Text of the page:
The background story of this movie is true: the RUF child soldiers who were abducted from villages, the slaves who worked in the diamond mines, the amputation of limbs with machetes, the attack on Freetown.
The brutality of the RUF drug addicted rebels, the presence of South African mercenaries, the Kimberely Process which banned the sale of “blood diamonds” … all this was also true.
Blood Diamond, however, is nothing more than a pure Hollywood fantasy. Leonardo DiCaprio is Danny Archer, a Rhodesian mercenary, who plays the Bigot With a Heart of Gold (BWHG). Djimon Hounsou is Solomon Vande, a Mende fisherman desperate to find his family, who reprises his role as the Noble Savage (NS) that he played in Gladiator and Amistad.
Jennifer Connolly is Maddy Brown, an American journalist in Sierra Leone investigating “conflict diamonds,” who plays the Bleeding Heart White Liberal (BHWL). Arnold Vosloo is Colonel Coetzee, the South African mercenary who was Archer’s former commander in the South African Border War, who plays the Evil White Imperialist (EWI).
Marius Weyers is Rudolph Van de Kaap, the Tiara Diamond Company executive who employs Colonel Coetzee, who plays The Man (TM) who is profiting from the war behind the scenes. Michael Sheen is Rupert Simmons, Van de Kaap’s underling, who buys the “Blood Diamond” in London from Vande at the end of the movie.
Blood Diamond ends with Solomon Vande testifying as “the voice of the Third World” before the meeting of diamond producers in Kimberely, South Africa that banned the sale of “blood diamonds.” The unmistakable message of “Blood Diamond” is that Westerners who buy diamond rings for their fiancés are behind the whole conflict.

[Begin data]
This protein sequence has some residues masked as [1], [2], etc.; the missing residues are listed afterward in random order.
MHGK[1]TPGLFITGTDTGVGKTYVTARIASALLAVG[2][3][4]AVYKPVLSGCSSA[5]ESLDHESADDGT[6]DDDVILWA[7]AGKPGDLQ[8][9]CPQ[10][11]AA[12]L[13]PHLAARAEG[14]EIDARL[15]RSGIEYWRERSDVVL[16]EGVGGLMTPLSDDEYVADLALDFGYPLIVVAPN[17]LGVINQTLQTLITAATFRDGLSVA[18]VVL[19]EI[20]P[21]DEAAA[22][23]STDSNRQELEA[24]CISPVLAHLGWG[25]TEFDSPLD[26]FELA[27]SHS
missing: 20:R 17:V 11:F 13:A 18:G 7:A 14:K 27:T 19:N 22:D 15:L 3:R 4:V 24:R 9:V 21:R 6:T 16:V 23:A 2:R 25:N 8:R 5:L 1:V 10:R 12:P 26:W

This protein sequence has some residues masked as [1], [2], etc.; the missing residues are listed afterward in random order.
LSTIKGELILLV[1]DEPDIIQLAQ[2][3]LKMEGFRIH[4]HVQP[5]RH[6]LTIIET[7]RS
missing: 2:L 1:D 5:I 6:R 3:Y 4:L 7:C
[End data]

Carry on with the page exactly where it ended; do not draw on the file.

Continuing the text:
In Black History Month 2012: “Greater Liberia” Goes Full Gangsta, I promised to finish telling the true story of the Sierra Leone Civil War, as what happened there was merely the Liberian Civil War spilling over the border and the warlord economy engulfing the wider region.
Sierra Leone was one of the ECOWAS states that intervened to end the Liberian Civil War after President Samuel Doe was tortured and murdered on television. Liberia was carved up between rival warlords that continued fighting with ECOWAS over the spoils of victory. Everything in sight (televisions, consumer goods, scrap metal, street lights, industrial equipment) was looted by the warlords to finance the conflict.
In this context, the rich alluvial diamond fields in Kono in Sierra Leone, which are less than 100 miles from the Liberian border became an obvious target. Charles Taylor resented Sierra Leone’s intervention and armed and financed a group of 100 rebels called the “Revolutionary United Front” (RUF) to overthrow the government of Sierra Leone in the same way that he had overthrown the government of Liberia.
The RUF overran the diamond fields in eastern Sierra Leone and the bauxite and titanium mines which provided the government of Sierra Leone with virtually all of its export earnings. The “blood diamonds” in Kono flowed into Liberia and were sold and exported abroad. It was just the most famous example of Charles Taylor’s warlord economy.